• Find a mediator, preferably someone that's had professional training. A therapist may be able to help get you and your family on the same page.
In doing research for this article, I came across this phrase while I was looking for keywords. The meaning of enfermedad is "disease". What this means, is that there are people out there searching for information about homosexuality as a disease. I can’t imagine living in a culture that viewed my sexual preference this way. The amount of bias one would encounter would force them to sneak around and try to be as "normal" as possible. What would it be like to feel such intense pressure not to be who you are? Unfortunately, we live in a world where many people don’t have to use their imagination.
Homosexuality is illegal and carries a prison sentence in many countries, and is still punishable by death in Afghanistan, Iran, Mauritania, Nigeria, Qatar, Saudi Arabia, Somalia, Sudan, the United Arab Emirates, and Yemen.2 On April 3, 2019 Brunei joined them with a law that imposes a sentence of "death by stoning".3 Many other countries, particularly in Africa and the Middle East, impose harsh prison sentences for homosexuality, sometimes as much as life. In places where the threat of death or imprisonment is not legalized, many gay people still face intense bias and hatred. To me it seems like the only disease going on here is blatant prejudice.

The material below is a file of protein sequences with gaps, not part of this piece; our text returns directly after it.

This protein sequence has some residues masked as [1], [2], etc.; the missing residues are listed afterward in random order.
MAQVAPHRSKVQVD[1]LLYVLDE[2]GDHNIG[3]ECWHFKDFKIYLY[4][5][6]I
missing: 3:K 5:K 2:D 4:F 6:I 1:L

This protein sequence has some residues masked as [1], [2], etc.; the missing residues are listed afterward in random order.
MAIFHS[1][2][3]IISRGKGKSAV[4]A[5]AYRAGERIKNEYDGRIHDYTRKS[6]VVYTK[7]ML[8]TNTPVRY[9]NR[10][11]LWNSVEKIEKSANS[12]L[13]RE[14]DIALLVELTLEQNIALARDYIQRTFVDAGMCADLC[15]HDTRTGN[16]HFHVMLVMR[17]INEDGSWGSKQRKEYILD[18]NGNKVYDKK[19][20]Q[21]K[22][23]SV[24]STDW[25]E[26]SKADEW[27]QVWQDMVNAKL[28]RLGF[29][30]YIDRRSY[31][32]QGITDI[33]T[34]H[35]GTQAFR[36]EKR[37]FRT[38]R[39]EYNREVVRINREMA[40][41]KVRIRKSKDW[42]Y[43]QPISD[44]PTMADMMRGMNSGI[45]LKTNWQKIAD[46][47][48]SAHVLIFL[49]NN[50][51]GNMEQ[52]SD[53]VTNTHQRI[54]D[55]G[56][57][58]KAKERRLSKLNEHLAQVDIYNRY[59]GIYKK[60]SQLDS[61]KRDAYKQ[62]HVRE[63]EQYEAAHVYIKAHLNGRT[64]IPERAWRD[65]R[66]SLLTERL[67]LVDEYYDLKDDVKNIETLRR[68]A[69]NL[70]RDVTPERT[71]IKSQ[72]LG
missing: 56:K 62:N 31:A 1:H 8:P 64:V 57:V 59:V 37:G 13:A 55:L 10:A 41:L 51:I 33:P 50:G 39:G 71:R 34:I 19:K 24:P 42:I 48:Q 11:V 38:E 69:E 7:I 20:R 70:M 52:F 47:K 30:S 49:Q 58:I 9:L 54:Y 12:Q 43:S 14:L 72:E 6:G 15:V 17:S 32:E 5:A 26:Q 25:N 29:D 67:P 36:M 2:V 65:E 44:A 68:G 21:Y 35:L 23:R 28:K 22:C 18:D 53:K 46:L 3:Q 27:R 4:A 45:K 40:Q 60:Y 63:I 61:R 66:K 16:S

⇲ action steps
• If you live in one of the countries mentioned above, immigration may be an option. If you’re unable to leave, do your best to endure. Many countries are legalizing gay marriage. Your situation may seem hopeless at the moment, but things can change quickly.
Biracial Couples And Families
In many places, interracial relationships don't carry the stigma they once did, and more people than ever are engaging in them. However, stigma still has an impact. According to the research, approximately 41% of mixed-race couples divorce within 10 years. For same-race couples, the rate is significantly lower at 31%. The added pressure of being in a mixed-race partnership leads to a statistically greater chance of divorce.
⇲ action steps
• Living in an urban area increases the frequency, and thus social acceptance, of interracial relationships.
• If you encounter direct discrimination, remember that racists are usually just trying to meet their needs for belonging and significance. Most likely, they’re also miserable.